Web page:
6. does the state have a process or tools to assist caseworkers in waiving non-safety standards so they can place quickly with relatives?
  7. what steps are the state taking to improve caseworker training or the process?

Works to ensure that each child in foster care gets a family

If children need to come into the custody of the child welfare system, the law encourages the placement

of children in foster care in the least restrictive, most family-like settings appropriate to their needs by not allowing the use of federal funds for inappropriate group placements as of October 1, 2019, although a state may request a delay for up to two years.  Federal funds may only be used for a few specific types of group placements, including a qualified residential treatment program (QRTP). 


An important component of the appropriate use of QRTPs is the need to maintain family connections. To be considered such a program, the program must facilitate outreach to the child’s family members, including siblings and close family friends known as ”fictive kin”; and the child’s family must be a part of the child’s treatment, including family-based support for at least six months post-discharge.  As part of the assessment to determine if a QRTP placement is necessary, the placement preferences of the family must be considered, and children must be placed with their siblings unless it is not in their best interest.  If the placement preferences of the family are not followed, the reasons must be documented as part of that assessment process.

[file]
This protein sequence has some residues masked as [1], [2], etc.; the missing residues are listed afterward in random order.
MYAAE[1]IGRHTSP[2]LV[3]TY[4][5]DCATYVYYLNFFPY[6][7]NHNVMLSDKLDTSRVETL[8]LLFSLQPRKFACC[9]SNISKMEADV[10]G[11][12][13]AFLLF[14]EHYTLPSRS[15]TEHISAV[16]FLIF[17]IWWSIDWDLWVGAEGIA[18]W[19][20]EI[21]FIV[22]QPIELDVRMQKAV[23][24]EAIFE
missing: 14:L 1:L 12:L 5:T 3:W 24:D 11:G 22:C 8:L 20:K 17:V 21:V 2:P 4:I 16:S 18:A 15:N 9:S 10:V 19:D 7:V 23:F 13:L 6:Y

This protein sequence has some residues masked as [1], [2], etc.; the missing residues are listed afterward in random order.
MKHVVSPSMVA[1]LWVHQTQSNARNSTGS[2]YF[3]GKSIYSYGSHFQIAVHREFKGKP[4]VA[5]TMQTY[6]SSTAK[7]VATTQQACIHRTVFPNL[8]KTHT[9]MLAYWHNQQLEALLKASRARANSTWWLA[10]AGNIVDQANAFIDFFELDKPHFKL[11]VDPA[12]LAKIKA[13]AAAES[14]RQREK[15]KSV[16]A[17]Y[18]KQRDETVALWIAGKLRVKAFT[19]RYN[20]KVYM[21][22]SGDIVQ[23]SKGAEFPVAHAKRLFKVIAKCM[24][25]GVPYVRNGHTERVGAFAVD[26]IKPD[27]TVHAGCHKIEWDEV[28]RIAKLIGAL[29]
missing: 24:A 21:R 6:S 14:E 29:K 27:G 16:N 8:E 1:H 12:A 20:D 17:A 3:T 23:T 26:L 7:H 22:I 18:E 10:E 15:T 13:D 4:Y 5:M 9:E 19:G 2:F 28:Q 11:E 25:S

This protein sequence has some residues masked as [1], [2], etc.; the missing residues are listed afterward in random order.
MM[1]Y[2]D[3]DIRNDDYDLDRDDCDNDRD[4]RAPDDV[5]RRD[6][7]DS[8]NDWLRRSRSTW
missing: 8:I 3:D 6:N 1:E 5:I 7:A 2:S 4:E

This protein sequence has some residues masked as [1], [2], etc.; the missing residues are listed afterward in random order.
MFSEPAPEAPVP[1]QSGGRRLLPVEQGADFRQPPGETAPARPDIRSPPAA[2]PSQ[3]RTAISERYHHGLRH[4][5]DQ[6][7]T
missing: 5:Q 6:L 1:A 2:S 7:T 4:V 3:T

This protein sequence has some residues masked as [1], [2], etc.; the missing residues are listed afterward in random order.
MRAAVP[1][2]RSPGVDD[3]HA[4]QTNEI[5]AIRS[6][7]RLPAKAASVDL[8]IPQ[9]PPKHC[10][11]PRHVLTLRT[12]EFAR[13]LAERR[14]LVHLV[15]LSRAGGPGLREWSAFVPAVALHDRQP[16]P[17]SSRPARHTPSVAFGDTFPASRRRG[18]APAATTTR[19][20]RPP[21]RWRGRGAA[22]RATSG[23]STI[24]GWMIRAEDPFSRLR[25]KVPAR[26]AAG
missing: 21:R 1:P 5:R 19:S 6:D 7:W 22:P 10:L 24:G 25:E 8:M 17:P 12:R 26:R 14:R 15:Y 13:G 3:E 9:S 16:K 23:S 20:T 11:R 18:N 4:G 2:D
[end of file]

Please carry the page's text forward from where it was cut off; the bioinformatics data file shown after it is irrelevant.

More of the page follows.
Improves Interstate Placements

The Act expedites interstate placement of children in foster care, adoption or guardianship by requiring states to use an electronic interstate case-processing system by no later than October 2027 for exchanging related data and documents.


Extends child and family services programs

The Act extends funding for five years (fiscal years 2017-2021) for two critical service programs for children and families in the child welfare system-- The Stephanie Tubbs Jones Child Welfare Services Program and The Promoting Safe and Stable Families Program.


Improves the John H. Chafee Foster Care Independence Program

The Act extends to age 23 the financial, housing, counseling, employment, education, and other appropriate supports and services to former foster care youth. It further extends eligibility to age 26 for Education and Training Vouchers.


Reauthorizes the Adoption and Legal Guardianship Incentive Program

The Act reauthorizes for five years the Adoption and Legal Guardianship Incentive Payment program, which allows states to receive incentive payments based on improvements in increasing exits from foster care to adoption or kinship guardianship.  



This summary was originally adapted from the Children’s Defense Fund’s detailed summary of the Family First Prevention Services Act of 2018, available at www.childrensdefense.organd the Generations United detailed summary of the Act’s grandfamilies’ provisions, available at